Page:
The soaring cost of oil has hit global economic growth, although world's major economies should weather the storm of price rises, according to the OECD.
The OECD reserves some optimism for the future
In its latest bi-annual report, the OECD cut its growth predictions for the world's main industrialised regions.
US growth would reach 4.4% in 2004, but fall to 3.3% next year from a previous estimate of 3.7%, the OECD said.
However, the Paris-based economics think tank said it believed the global economy could still regain momentum.
Forecasts for Japanese growth were also scaled back to 4.0% from 4.4% this year and 2.1% from 2.8% in 2005.
But the outlook was worst for the 12-member eurozone bloc, with already sluggish growth forecasts slipping to 1.8% from 2.0% this year and 1.9% from 2.4% in 2005, the OECD said.
Overall, the report forecast total growth of 3.6% in 2004 for the 30 member countries of the OECD, slipping to 2.9% next year before recovering to 3.1% in 2006.
"There are nonetheless good reasons to believe that despite recent oil price turbulence the world economy will regain momentum in a not-too-distant future," said Jean-Philippe Cotis, the OECD's chief economist.
The price of crude is about 50% higher than it was at the start of 2004, but down on the record high of $55.67 set in late October.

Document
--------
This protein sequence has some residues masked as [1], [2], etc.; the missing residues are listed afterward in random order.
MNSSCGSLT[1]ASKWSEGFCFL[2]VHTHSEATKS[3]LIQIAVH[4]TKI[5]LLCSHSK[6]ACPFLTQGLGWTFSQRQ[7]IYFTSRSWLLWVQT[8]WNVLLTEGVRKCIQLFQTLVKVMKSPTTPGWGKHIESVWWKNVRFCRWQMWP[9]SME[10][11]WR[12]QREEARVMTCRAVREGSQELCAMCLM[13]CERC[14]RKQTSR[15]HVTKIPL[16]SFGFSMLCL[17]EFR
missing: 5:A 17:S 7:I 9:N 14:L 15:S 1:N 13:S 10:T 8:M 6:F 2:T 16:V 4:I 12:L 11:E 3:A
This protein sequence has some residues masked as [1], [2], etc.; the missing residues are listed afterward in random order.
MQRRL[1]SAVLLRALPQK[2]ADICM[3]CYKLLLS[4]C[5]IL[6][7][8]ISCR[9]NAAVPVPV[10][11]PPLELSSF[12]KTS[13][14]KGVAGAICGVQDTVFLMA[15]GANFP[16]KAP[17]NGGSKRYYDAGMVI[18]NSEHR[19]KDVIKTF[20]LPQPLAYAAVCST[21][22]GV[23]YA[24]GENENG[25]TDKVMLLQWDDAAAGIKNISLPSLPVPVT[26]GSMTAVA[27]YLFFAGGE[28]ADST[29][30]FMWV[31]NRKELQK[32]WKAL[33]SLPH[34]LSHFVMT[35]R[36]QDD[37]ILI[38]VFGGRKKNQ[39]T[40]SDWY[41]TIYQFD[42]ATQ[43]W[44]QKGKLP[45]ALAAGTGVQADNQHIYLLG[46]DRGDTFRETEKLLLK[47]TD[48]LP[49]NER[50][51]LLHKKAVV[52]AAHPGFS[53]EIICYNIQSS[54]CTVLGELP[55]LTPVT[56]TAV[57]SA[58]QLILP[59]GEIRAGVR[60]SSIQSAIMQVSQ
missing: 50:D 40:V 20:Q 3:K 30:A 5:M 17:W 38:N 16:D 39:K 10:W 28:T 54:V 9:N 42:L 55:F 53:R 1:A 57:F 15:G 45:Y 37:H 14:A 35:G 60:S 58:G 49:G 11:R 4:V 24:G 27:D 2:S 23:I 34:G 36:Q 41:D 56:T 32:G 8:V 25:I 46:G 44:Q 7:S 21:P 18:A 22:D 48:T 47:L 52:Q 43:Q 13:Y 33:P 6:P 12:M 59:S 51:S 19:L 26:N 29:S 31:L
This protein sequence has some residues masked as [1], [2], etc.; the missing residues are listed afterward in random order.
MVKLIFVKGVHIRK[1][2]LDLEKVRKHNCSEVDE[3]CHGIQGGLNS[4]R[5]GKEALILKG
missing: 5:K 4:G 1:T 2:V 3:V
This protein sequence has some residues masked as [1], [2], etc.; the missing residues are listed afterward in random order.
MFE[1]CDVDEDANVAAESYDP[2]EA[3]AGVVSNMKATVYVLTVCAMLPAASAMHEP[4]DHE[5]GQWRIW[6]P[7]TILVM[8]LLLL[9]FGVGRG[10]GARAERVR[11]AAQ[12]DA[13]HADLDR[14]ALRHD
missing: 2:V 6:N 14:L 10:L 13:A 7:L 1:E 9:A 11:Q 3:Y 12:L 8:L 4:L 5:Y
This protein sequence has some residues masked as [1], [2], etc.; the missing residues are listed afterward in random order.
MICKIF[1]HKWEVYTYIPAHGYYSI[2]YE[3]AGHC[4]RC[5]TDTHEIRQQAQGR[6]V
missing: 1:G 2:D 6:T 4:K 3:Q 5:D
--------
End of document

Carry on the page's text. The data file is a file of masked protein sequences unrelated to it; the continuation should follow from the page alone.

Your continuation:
A dip in oil prices and improving jobs prospects would improve consumer confidence and spending, the OECD said.
"The oil shock is not enormous by historical standards - we have seen worse in the seventies. If the oil price does not rise any further, then we think the shock can be absorbed within the next few quarters," Vincent Koen, a senior economist with the OECD, told the BBC's World Business Report.
"The recovery that was underway, and has been interrupted a bit by the oil shock this year, would then regain momentum in the course of 2005."
China's booming economy and a "spectacular comeback" in Japan - albeit one that has faltered in recent months - would help world economic recovery,
the OECD said.
"Supported by strong balance sheets and high profits, the recovery of business investment should continue in North America and start in earnest in Europe," it added.
However, the report warned: "It remains to be seen whether continental Europe will play a strong supportive role through a marked upswing of final domestic demand."
The OECD highlighted current depressed household expenditure in Germany and the eurozone's over-reliance on export-led growth.